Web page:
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Danish minister apologises to Ghana for slave trade

REMORSE: Anders Samuelsen

DENMARK HAS apologised to Ghana for the role they played in the slave trade.

During a Danish visit to Ghana, under the direction of Queen Margarethe, Foreign Minister Anders Samuelsen expressed regret for the slave trade that the kingdom of Denmark-Norway operated between 1670 and 1802, the Norwegian ABC Nyheter portal reported.

"It's a shameful and unforgivable part of Danish history," said Samuelsen "Nothing can justify the exchange of men, women and children in which Denmark participated."

On April 20, 1663, Denmark conquered Christiansborg and Carlsborg on what was once called the Gold Coast. It became the center for the Danish-Norwegian acquisitions of slaves, which were then transported to the Danish colonies in the Caribbean, where they were put in to slave on the sugar plantations.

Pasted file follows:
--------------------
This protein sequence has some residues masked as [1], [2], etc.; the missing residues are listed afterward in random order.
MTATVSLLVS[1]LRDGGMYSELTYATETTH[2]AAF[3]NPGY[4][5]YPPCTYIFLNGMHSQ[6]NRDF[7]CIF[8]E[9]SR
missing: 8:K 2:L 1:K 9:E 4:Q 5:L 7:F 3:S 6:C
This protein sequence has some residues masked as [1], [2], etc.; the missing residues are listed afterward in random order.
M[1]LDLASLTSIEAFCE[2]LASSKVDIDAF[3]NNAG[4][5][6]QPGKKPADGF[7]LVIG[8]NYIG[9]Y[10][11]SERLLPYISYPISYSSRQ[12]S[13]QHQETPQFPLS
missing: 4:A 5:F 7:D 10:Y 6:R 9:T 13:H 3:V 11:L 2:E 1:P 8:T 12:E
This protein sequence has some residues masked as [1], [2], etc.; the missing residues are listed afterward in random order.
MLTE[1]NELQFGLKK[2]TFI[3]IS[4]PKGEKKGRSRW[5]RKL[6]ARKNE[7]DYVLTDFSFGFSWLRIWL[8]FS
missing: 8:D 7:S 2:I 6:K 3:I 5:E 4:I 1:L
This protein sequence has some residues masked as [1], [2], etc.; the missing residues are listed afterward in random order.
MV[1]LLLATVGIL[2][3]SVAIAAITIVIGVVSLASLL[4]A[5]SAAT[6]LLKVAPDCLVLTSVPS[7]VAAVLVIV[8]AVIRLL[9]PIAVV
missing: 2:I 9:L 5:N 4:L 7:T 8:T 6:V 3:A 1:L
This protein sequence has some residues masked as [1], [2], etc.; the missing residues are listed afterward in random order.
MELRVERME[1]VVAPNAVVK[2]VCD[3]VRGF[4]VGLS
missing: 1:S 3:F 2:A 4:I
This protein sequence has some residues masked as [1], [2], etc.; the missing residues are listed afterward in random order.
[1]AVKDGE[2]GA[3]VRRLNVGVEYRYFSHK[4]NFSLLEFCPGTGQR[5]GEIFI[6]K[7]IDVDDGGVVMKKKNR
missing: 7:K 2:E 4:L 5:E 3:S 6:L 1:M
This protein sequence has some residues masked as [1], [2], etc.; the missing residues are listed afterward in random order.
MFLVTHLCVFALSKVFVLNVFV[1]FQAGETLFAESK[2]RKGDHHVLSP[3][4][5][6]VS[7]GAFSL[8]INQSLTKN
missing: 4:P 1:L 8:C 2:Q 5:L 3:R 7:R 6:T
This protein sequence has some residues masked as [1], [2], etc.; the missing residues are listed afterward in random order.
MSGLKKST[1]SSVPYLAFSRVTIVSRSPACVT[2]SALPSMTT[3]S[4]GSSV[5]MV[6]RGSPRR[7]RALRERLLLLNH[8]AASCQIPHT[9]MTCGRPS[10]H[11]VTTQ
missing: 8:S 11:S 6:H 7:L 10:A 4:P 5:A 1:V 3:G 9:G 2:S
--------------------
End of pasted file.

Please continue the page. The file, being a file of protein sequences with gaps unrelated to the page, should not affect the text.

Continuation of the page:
Prime Minister Lars Løkke Rasmussen said earlier this year to Danish TV2 during a visit to what was the Danish colonies in the Caribbean that the slave trade was "unforgivable" but refused to apologise.

TV2 asks if it is due to fear of compensation claims, Løkke said: "I say that slave trade was unforgivable. It's about when something is unforgivable, you can not get forgiveness. Then you can apologise as many times as you want, without using it."

Local media in Ghana have regarded Samuelsen's statement as an apology for the slave trade that continued until Dano-Norwegian empire dissolved in 1814, as Norway was conquered by Sweden.

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